Human Capital Leadership Essentials
Bill Cottringer

“Before you are a leader, success is all about growing yourself. When you become a leader, success is all about growing others.” ~Jack Welch.

If the dreadful COVID-19 pandemic taught the gamut of private business world, non-profits, and public government organizations anything, it is two critical things: (a) the need to be more people-centered, and (b) the requirement to be more agile and adaptable to change. Today, these two realities are widely acknowledged but unfortunately not so widely applied in actual practice.

Many organizations are just now feeling their way through the new virtual world, especially through the essential elements of human capital leadership—leadership style, organizational development, organizational behavior, crisis management, team building, and ethics Below is a brief discussion of these six essential components of effective human capital leadership in today’s world of constant change, uncertainty, globalization, ambiguity, conflict, and interdependency.

Leadership Style

“Leadership is not a position but an energy that people love, trust and follow.” ~Amit Ray.

There are many different styles of effective leadership to learn and practice. The full general menu includes autocratic, democratic-participative, laissez-faire, bureaucratic, strategic, situational, pacesetting, and coaching approaches. Also, there is an array of specific leadership trait, contingency and behavioral theories such authentic, visionary, charismatic, adaptive, servant, transactional. and transformational leadership. Choosing the right leadership style or theory is a challenging process and depends on your own unique personality, personal interests and needs, knowledge and abilities, personal growth and development, and central values.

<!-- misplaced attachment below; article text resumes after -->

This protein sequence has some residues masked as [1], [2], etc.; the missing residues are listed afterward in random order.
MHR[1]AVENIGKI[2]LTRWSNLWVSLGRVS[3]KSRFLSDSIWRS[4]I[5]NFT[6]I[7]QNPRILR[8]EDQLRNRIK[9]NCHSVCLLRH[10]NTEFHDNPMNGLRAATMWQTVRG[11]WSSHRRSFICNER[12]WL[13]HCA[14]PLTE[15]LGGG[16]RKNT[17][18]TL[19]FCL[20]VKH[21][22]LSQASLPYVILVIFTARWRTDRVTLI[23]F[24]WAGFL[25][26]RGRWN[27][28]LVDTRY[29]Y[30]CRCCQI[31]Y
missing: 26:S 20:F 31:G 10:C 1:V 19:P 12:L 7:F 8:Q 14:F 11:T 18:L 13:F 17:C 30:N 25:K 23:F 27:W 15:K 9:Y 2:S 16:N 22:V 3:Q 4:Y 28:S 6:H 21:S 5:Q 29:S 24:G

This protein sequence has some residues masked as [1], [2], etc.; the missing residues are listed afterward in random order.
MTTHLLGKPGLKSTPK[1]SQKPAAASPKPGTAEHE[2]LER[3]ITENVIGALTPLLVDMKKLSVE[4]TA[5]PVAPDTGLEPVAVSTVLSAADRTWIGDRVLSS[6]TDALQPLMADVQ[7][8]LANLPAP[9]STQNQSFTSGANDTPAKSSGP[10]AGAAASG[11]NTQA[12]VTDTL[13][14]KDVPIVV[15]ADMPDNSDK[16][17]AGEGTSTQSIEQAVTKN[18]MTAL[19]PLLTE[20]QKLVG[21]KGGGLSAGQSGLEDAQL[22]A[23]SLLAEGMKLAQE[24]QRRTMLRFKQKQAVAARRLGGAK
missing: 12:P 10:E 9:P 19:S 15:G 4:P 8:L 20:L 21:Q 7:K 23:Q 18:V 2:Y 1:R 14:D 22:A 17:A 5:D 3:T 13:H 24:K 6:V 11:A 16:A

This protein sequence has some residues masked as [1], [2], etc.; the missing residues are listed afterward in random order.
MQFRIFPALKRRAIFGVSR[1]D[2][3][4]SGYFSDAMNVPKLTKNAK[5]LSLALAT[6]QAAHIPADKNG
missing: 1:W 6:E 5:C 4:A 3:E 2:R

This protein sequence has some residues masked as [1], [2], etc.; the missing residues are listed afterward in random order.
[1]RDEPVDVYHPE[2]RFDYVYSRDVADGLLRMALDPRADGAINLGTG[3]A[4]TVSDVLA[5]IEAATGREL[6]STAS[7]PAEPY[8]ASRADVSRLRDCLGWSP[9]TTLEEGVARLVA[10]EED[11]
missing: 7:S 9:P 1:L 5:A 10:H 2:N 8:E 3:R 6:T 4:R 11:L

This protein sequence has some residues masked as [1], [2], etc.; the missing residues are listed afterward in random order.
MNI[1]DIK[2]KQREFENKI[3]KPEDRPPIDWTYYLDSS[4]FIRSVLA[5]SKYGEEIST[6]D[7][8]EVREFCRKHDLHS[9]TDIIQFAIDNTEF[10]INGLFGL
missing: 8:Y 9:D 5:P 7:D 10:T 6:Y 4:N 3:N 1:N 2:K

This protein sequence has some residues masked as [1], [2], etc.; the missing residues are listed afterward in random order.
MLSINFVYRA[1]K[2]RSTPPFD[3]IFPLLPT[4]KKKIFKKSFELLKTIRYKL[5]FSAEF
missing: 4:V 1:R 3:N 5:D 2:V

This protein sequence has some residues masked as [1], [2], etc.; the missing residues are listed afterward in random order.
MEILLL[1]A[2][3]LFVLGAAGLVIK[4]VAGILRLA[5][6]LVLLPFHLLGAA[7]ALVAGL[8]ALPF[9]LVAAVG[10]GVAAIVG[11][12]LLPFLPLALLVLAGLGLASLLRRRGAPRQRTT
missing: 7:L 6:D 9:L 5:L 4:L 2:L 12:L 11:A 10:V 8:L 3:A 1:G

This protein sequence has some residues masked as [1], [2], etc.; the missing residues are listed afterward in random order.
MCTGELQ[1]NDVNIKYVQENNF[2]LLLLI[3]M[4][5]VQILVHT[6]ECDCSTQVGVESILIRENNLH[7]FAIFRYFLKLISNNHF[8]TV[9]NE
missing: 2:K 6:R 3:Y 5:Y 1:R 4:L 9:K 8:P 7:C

Warren Bennis summarizes the most important leadership commonalities in being a creative enterprise by creating a compelling vision, trust, inspiration, passion, purpose, meaning, empowerment, well-being, engagement, commitment, flexibility, innovation, and success. There must be buy-in of this process throughout the organization and readily visible benefits for all stakeholders in the perpetual pursuit of learning, growing and improving.

Organizational Development

“If you want to grow an organization then enable its employees to experiment, explore and express their creativity without limiting them to title, department & designation.” ~Aiyaz Uddin.

Organizational development achieves growth and prosperity in delivering triple bottom-line benefits of the established value proposition for all the organization’s stakeholders from employees and customers to suppliers and partners. The main vehicle for this development is a healthy work culture with a clear vision supported with the right values, norms, consistent productive behaviors, innovative thinking, flexibility, shared decision-making, and good communication, all to avoid unguarded, unhealthy toxicity from creeping into the organization’s work culture.

The emerging organizational structure which seems to be most adaptive to today’s workplace is a hybrid blend of traditional hierarchy to preserve needed familiarity and stability, with the self-organizing holacracy model first introduced by Arthur Koestler in The Ghost in the Machine, and later formalized by Brian Robertson in the HolocracyOne System.

Organizational Behavior

“Human behavior flows from three main sources: Desires, emotion, and knowledge. ~Plato.

Today’s organizations must be agile and adaptive to constant change, or they quickly fail and dissolve. This is another context of human capital leadership in which John Kenedy’s words below apply, where embracing change and the opportunities it brings is a more productive approach than trying to avoid the pains of disruption and unfamiliarity that are often anticipated without ample evidence.

The three crucibles of effective organizational behavior are mindfulness (putting aside past memories and future expectations to leave room for more awareness of what is going on right now); emotional intelligence (self-awareness, self-regulation, intrinsic motivation, empathy, and social skills); supportive communication (conveying freedom, equality, acceptance, spontaneity, sensitivity, and tentativeness as opposed to control, superiority, judgment, manipulation, neutrality, and certainty).